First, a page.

In the run-up to World Diabetes Day 2022, Breaking Barrier Youth Initiative organized a Diabetes talk to sensitize members on this chronic non-communicable disease. It was an honor to be invited to give a keynote presentation on the disease and explain more about World Diabetes Day commemorated annually on 14th November.

Diabetes is a group of conditions where the body cannot produce enough or any insulin, cannot properly use the insulin that is produced, or cannot do a combination of either. When any of these things happen, the body is unable to get sugar from the blood into your cells. This can lead to high blood sugar levels. Glucose, the form of sugar found in your blood, is one of your main energy sources. A lack of insulin or a resistance to insulin causes sugar to build up in your blood. This can lead to health problems.

The World Health Organization (WHO) estimates the prevalence of diabetes in Kenya at 3.3% and predicts a rise to 4.5% by 2025. However, fears are emerging that two-thirds of diabetics may be undiagnosed. Globally, WHO estimates that about 422 million people worldwide have diabetes, the majority living in low-and middle-income countries, and 1.5 million deaths are directly attributed to diabetes each year.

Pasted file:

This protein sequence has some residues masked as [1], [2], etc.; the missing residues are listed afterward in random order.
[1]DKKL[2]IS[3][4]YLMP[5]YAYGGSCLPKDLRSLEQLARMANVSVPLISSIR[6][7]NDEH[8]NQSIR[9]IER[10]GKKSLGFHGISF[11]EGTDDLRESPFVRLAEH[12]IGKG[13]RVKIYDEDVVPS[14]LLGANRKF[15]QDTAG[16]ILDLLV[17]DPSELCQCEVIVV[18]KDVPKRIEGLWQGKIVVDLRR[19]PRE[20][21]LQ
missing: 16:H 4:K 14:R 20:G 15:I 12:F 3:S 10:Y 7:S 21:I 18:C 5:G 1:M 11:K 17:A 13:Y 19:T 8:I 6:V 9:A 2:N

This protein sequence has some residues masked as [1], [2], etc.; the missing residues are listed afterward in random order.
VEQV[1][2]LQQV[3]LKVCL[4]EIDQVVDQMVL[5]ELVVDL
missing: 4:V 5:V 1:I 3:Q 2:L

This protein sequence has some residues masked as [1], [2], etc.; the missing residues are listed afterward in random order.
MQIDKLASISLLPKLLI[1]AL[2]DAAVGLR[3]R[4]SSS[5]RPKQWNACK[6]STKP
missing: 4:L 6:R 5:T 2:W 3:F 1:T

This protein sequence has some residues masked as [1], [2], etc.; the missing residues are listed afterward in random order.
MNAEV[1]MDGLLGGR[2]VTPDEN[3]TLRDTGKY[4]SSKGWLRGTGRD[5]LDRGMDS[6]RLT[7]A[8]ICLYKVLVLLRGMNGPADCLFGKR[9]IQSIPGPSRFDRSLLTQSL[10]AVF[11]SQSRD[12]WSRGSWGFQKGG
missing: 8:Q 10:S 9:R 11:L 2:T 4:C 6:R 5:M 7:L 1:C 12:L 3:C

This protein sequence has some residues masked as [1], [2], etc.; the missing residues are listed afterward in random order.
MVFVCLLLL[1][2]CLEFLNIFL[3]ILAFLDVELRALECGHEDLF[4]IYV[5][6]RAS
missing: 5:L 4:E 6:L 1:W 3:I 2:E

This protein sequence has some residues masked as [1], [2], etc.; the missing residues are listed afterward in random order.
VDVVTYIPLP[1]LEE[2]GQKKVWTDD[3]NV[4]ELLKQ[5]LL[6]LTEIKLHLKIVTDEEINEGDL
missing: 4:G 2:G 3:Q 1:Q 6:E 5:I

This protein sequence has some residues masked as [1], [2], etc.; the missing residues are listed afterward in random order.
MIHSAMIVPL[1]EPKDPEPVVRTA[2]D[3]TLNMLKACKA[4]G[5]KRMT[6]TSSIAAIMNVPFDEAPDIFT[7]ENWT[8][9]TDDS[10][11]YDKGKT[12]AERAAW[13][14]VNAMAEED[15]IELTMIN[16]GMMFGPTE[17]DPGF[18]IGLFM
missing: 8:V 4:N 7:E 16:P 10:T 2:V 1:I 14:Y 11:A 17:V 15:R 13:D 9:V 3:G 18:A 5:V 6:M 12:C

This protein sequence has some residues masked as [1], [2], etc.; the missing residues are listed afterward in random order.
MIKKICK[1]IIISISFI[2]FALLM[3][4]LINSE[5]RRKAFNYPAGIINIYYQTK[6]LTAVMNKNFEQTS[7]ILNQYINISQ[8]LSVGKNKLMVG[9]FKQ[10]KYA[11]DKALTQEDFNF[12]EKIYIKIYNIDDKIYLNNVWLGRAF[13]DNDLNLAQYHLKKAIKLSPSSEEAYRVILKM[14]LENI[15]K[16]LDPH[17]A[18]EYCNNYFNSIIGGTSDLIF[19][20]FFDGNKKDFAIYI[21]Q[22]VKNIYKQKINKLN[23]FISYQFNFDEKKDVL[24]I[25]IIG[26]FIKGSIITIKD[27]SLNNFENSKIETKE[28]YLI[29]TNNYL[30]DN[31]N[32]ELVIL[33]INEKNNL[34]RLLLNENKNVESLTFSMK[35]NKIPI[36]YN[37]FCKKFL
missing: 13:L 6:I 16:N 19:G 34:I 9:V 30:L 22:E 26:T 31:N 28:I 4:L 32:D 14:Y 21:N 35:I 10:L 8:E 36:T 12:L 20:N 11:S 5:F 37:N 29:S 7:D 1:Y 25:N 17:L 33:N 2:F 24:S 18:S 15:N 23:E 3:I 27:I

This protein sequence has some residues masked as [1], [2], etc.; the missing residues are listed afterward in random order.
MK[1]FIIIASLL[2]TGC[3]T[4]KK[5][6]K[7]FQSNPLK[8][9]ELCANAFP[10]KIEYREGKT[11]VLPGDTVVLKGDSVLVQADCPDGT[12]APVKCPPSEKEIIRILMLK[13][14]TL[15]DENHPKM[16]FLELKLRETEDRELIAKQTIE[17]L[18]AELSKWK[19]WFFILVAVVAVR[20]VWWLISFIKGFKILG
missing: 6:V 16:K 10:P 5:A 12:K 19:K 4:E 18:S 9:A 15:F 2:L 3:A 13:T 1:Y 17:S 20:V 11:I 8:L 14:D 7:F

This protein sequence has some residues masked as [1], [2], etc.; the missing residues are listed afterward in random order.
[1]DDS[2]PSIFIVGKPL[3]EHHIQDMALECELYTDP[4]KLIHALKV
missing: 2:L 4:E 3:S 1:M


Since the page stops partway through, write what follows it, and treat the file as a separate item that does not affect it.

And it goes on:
With the staggering statistics, World Diabetes Day is a unique opportunity to raise awareness of diabetes as a global public health issue and what needs to be done, collectively and individually, for better prevention, diagnosis, and management of the condition. The theme for 2022, ‘access to diabetes education’, underpins the larger multi-year theme of ‘access to care.’

During my presentation, I talked about the common types of diabetes; type 1 and 2, the symptoms, and the prevention and control mechanism. I ended my talk by emphasizing that we all have a critical role to play in combatting chronic non-communicable diseases.

Published by Oduor Kevin

ODUOR KEVIN is a Public Health Specialist with considerable experience in the health care industry. He has worked in various organizations, leading projects and programs aimed at improving the health outcomes of people living with Non-Communicable Diseases (NCDs) and the general population. Oduor Kevin is currently the Chief Programs Officer at Stowelink Inc, a youth-led organization with a single most focus on addressing the burden of NCDs. Oduor’s experience in project management is attributed to his work at Population Services Kenya (PSK) where he served as a member of the National Coordinating Committee for Kitu Ni Kukachora project. Further, in 2019, Oduor Kevin was appointed as Kenyatta University Campus Director by Millenium Campus Network (MCN) to supervise and lead Millennium Fellows in their Social Impact projects. During this assignment, he successfully supervised the fellows and delivered them for graduation under the banner of Millennium Fellowship.

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